China has promised to invest more than $60billion in Pakistan, in roads, rail, energy and a deep-water port at Gwadar. This is unprecedented relative to decades of minimal foreign direct investment (FDI) entering Pakistan. This is the China-Pakistan Economic Corridor (CPEC). Support for CPEC in Pakistan is widespread and encompasses much of academia, the military, the mainstream political leadership, and civil society. Supporters argue that CPEC offers the potential to transform Pakistan and support rapid, equitable and sustainable economic growth. Detractors of CPEC argue that it will more likely tip Pakistan into a dependent debt-relationship with China and that it will facilitate more Chinese imports into Pakistan posing a threat to Pakistan's industrial base. This book utilises an in-depth understanding of economic change in contemporary China and Pakistan, and economic theory and studies of big infrastructure projects from the contemporary and historical world to evaluate these contrasting views about CPEC.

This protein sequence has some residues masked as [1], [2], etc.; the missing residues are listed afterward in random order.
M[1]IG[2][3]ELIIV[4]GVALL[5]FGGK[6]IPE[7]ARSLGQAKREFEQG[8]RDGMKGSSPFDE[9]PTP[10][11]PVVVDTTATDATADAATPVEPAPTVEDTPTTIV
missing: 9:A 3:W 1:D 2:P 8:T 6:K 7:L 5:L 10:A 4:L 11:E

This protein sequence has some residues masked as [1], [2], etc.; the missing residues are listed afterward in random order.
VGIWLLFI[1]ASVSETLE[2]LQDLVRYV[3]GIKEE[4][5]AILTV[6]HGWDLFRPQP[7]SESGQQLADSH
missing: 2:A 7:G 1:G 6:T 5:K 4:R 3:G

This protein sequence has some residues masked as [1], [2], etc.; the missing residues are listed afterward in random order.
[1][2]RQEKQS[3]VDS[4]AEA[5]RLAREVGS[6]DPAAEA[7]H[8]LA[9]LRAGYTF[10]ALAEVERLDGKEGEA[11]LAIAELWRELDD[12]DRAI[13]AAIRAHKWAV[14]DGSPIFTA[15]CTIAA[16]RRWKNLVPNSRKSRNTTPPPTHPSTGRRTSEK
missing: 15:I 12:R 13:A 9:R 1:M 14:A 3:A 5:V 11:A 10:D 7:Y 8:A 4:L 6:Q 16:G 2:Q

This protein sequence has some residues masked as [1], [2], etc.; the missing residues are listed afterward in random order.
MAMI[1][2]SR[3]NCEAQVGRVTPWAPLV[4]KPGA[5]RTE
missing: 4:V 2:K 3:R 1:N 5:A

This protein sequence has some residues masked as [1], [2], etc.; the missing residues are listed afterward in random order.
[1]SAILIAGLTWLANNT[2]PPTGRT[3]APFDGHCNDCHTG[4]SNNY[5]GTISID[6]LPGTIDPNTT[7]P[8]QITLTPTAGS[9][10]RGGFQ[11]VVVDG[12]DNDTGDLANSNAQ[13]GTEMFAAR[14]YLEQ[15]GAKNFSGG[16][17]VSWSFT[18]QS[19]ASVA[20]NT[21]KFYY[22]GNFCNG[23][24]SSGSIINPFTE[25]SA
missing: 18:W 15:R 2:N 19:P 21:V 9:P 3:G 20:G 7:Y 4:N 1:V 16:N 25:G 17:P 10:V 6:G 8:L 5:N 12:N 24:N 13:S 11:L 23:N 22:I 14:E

Why are collective choices so stable and easy to make in practice, when in theory it should be totally otherwise? This question has puzzled social scientists since Condorcet in the eighteenth century. A striking illustration of this puzzle is the almost unanimous support of shareholders in publicly traded companies to the motions tabled by directors. Democracy, the Market, and the Firm investigates the behavioural assumptions leading to an alignment of shareholders, even in a context of severe market failures, and provides an analysis of the philosophical and axiomatic underpinnings of these assumptions. In sum, and figuratively, Cres and Tvede argue that the invisible hand of the market and the active hand of democracy can work hand in hand to give rise to a better world. The first part of the book explores the interplay between the voting and trading mechanisms. Two main arguments are proposed: on the one hand, the better the market works, the easier it is for majority voting to achieve political stability; on the other hand, among all market equilibria, those that are politically stable are more likely to be economically efficient. The second part of the book explores the feedback from collective choices to individual preferences.